Media Contact: Office of the Secretary
For Immediate Release: May 9, 1978

Representatives of the Interior Department, other, U.S. agencies, and Alaskan Eskimos met last weekend and reached an understanding on the identification and counting of endangered bowhead whales in an effort to avoid exceeding the Eskimo quota for this year.

The International Whaling Commission last year fixed a quota of 12 bowheads landed, or 18 struck, whichever occurs first. Within the overall quota the Alaska Eskimo Whaling Commission allocated small quotas for each of the Arctic villages which traditionally rely on the rare whales as a source of food and to perpetuate their ancient culture.

During the past week there have been reports from official sources that one village exceeded its sub-quota. Eskimos contended that some of the landings consisted of another subspecies of right whales, of which bowheads are one group.

Interior officials said this week that following the meeting, Eskimo villages had withdrawn most or all of their whaling crews from the Arctic ice­pack, now undergoing its spring breakup. To date, nine whales have been reported taken by the Eskimos overall.

Last Friday, Interior cautioned the Eskimos about possible quota violations in a message signed by Under Secretary James A. Joseph. It was addressed to the Alaska Eskimo Whaling Commission and to Eben Hopson, mayor of Alaska's North Slope Borough. The text follows:

"I am concerned about reports that some of the Eskimo whaling villages are continuing to hunt bowhead whales when they have already reached and surpassed their quota. These quotas were set by the AEWC and incorporated into U.S. law to comply with the decision of the International Whaling Commission.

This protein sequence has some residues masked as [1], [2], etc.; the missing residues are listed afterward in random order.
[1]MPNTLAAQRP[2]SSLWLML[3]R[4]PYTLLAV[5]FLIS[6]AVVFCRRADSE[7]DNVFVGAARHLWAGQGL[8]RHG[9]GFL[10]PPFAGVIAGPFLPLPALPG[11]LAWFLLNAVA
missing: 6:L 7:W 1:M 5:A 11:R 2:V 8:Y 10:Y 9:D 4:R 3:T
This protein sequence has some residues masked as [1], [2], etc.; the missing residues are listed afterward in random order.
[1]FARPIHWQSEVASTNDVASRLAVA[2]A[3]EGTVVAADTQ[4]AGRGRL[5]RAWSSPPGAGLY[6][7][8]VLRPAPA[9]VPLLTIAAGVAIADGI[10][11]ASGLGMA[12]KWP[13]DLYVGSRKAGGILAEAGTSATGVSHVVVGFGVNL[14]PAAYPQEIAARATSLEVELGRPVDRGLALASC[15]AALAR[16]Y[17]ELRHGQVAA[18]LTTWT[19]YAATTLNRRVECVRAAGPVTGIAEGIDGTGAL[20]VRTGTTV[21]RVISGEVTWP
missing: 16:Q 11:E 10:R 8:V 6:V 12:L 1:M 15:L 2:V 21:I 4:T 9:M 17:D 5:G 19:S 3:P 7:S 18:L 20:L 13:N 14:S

"The Department of the Interior provided strong support for the Eskimo positions on whaling and self-enforcement of quotas and regulations set by the AEWC. If the reports of whaling in violation of U.S. law and the AEWC regula­tions are true, I strongly urge the Eskimos to take firm actions now to implement their self-enforcement measures to stop any whaling which violates the village quotas.

"I clearly understand the feelings of the Eskimos who have hunted the bowhead as an integral part of their culture for centuries. Throughout the United States struggle on this issue I have maintained that both the Eskimo culture and the bowhead whale must be protected. In doing so I have considered the ramifications of my position from the international level down to the whaling villages, and have been particularly mindful of our special responsibilities to Alaska Natives. Neither the scientists nor this Department, nor the AEWC until this time, have made the subtle distinction of type of whale within the basic species to which the bowhead belongs, and a justification of continued whaling based upon such a fine distinction raises a question of the sincerity and straightforwardness of Eskimo representations in our effort to obtain adequate hunting provisions this year.

"The United States through the National Marine Fisheries Service is now conducting several scientific studies to determine how many bowhead whales exist. The United States intends to use this information, and information from this Department's cultural/ nutritional study to try to obtain a more adequate provision for the hunting of bowheads by Eskimos. For this to succeed it is essential that regulation and research on bowheads continue in cooperation between the United States Agencies and the Eskimos.

"The Alaskan Eskimo Whaling Commission agreed in March to abide by the quota, on a village-by-village basis. This is an excellent opportunity for Eskimos to prove their ability to self-enforce, and I call upon the Eskimos to act under the AEWC regulatory scheme to continue to respect that quota."